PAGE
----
Philosophical Magazin

The Philosophical Magazine is arguably the world’s oldest commercially published scientific journal. Initiated by Richard Taylor in 1798 and published continuously by Taylor & Francis ever since, it was the journal of choice for such luminaries as Faraday, Joule, Maxwell, J.J. Thomson, Rayleigh and Rutherford. Indeed, the development of science over more than 200 years can be comprehensively traced in its pages.

Early history

The name of the journal dates from a period when ‘natural philosophy’ embraced all aspects of science: physics, chemistry, astronomy, medicine, botany, biology and geology, in addition to natural phenomena of many kinds, for instance earthquakes, volcanic eruptions, lightning strikes and aurora. The very first paper published in the journal carried the title ‘Account of Mr Cartright’s Patent Steam Engine’. Other articles in the first volume include ‘Methods of discovering whether Wine has been adulterated with any Metals prejudicial to Health’ and ‘Description of the Apparatus used by Lavoisier to produce Water from its component Parts, Oxygen and Hydrogen’.

19th Century

Early in the nineteenth century, classic papers by Humphry Davy, Michael Faraday and James Prescott Joule enlivened the journal’s pages, and in the 1860s, James Clerk Maxwell contributed several long articles, culminating in a paper containing the deduction that light is an electromagnetic wave or, as he put it himself, ‘We can scarcely avoid the inference that light consists in transverse undulations of the same medium which is the cause of electric and magnetic phenomena’. The famous experimental paper of Albert A. Michelson and Edward Morley was published in 1887 and this was followed ten years later by J.J. Thomson’s article ‘Cathode Rays’ – essentially the discovery of the electron.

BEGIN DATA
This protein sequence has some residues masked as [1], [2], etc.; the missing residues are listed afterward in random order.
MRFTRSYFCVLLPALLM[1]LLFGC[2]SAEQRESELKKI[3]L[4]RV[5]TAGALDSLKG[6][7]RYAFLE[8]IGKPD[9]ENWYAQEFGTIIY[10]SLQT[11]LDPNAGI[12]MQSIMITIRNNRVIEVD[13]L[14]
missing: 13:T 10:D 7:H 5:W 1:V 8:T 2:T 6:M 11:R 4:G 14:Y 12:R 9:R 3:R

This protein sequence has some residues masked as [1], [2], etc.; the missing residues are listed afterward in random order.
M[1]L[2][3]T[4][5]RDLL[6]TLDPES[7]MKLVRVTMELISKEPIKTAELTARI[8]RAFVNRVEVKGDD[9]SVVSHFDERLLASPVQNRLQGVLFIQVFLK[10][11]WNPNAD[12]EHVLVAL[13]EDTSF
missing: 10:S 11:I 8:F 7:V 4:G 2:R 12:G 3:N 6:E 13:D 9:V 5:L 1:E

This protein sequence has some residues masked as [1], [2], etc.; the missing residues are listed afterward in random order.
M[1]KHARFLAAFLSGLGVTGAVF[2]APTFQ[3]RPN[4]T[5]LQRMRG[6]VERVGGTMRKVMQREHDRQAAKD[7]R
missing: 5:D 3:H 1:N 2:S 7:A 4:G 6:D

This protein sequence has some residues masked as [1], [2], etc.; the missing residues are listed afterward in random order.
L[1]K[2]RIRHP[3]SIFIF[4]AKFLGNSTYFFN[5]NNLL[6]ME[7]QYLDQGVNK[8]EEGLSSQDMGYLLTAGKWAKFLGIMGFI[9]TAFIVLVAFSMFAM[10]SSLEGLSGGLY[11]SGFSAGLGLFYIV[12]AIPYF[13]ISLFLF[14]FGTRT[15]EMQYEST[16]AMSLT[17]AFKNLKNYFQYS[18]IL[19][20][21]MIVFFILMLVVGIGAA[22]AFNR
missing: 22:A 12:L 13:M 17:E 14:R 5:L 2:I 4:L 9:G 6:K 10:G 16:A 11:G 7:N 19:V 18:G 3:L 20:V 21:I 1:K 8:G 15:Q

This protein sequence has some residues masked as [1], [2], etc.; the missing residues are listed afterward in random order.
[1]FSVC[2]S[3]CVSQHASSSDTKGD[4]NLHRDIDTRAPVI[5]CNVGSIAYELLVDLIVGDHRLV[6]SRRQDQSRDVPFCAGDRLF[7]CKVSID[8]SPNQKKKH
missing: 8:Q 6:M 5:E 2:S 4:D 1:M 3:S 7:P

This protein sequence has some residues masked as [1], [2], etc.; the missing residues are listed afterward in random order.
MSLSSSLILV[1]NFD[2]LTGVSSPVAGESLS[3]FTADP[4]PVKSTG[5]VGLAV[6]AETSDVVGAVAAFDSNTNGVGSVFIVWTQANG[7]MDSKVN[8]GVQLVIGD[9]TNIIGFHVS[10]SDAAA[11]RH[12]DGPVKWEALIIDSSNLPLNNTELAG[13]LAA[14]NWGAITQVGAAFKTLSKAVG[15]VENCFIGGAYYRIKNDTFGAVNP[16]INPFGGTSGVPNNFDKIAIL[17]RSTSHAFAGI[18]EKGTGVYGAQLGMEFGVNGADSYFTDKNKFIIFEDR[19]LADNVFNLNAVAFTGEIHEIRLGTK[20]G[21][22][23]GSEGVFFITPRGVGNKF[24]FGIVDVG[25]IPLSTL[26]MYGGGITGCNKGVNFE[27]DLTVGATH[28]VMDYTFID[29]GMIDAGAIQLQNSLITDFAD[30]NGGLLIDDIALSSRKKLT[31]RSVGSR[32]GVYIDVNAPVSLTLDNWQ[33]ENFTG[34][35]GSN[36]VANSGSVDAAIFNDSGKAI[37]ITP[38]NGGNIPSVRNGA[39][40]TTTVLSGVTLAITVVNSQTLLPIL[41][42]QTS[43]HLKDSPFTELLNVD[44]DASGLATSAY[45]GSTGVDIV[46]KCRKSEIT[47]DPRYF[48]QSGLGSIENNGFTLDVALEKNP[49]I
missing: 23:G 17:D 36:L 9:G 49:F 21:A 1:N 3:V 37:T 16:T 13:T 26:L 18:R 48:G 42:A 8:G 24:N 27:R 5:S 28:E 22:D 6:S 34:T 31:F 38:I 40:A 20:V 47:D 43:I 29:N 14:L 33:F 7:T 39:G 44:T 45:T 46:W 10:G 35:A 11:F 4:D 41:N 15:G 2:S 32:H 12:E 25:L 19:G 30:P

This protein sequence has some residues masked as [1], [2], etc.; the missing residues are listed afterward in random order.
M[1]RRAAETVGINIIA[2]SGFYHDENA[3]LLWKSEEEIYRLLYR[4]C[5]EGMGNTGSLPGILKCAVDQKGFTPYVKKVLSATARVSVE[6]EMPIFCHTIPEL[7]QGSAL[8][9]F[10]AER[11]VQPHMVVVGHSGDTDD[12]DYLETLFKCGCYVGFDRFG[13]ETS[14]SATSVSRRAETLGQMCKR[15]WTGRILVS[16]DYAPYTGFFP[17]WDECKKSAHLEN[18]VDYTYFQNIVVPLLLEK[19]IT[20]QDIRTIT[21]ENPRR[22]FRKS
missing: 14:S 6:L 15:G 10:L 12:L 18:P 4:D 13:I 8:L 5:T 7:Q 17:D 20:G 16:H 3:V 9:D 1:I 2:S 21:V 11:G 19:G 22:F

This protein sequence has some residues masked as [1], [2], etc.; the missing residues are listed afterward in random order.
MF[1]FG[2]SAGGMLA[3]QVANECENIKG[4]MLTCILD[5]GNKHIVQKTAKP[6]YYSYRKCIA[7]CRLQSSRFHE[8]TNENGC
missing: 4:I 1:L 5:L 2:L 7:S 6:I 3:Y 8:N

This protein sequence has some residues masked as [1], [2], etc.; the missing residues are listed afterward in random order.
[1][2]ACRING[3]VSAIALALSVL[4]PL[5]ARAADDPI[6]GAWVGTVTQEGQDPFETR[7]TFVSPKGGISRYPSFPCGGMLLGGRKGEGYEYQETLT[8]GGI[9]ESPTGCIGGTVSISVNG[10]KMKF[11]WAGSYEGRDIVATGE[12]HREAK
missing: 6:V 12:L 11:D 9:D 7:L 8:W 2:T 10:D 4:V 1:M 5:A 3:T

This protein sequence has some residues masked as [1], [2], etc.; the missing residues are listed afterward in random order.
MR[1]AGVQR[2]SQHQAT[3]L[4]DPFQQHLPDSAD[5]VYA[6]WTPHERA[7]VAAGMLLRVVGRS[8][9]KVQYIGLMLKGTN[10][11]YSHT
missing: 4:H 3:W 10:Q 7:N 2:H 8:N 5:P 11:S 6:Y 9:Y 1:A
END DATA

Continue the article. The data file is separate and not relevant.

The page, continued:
In 1814, the Philosophical Magazine merged with the Journal of Natural Philosophy, Chemistry and the Arts, otherwise known as Nicholson's Journal, to form The Philosophical Magazine and Journal. Further mergers with the Annals of Philosophy and The Edinburgh Journal of Science led to the retitling of the journal in 1840, to "The London, Edinburgh and Dublin Philosophical Magazine and Journal of Science"! In 1949, the title reverted to The Philosophical Magazine, for ease of reference.

20th Century

In the early part of the 20th century, Ernest Rutherford was a frequent contributor. He once told a friend to ‘watch out for the next issue of Philosophical Magazine; it is highly radioactive!’ Aside from his work on understanding radioactivity, Rutherford proposed the experiments of Hans Geiger and Ernest Marsden that verified his nuclear model of the atom and led to Niels Bohr’s famous paper on planetary electrons, which was published in the journal in 1913. Another classic contribution from Rutherford was entitled ‘Collision of α Particles with Light Atoms. IV. An Anomalous Effect in Nitrogen’ – an article describing no less than the first artificial transmutation of an element.

In 1978 the journal was divided into two independent parts, Philosophical Magazine A and Philosophical Magazine B. Part A published papers on structure, defects and mechanical properties while Part B focussed on statistical mechanics, electronic, optical and magnetic properties.

The Journal today

Since the middle of the 20th Century, “Phil Mag”, as the journal is affectionately known, has focussed on condensed matter physics and published significant papers on dislocations, mechanical properties of solids, amorphous semiconductors and glasses. As subject area evolved and it became more difficult to classify research into distinct areas, it was no longer considered necessary to publish the journal in two parts, so in 2003 parts A and B were re-merged. In its current form, 36 issues of Philosophical Magazine are published each year, supplemented by 12 issues of Philosophical Magazine Letters.


Philosophical Magazine has a tradition of appointing distinguished and world-renowned Editors with eminent scientists such as John Tyndall, J.J. Thomson, Sir Nevill Mott and William Lawrence Bragg previously occupying this role. The journal is currently edited by Lindsay Greer of the University of Cambridge and Peter Riseborough of Temple University, Philadelphia.

Philosophical Magazine Letters

In 1987, the sister journal Philosophical Magazine Letters was launched with the aim of rapidly publishing short communications on all aspects of condensed matter physics. Phil Mag Letters is edited by E.A. Davis, who is also General and Co-ordinating Editor for both parts of the journal.


* Philosophical Magazine

* Philosophical Magazine Letters

Retrieved from ""
All text is available under the terms of the GNU Free Documentation License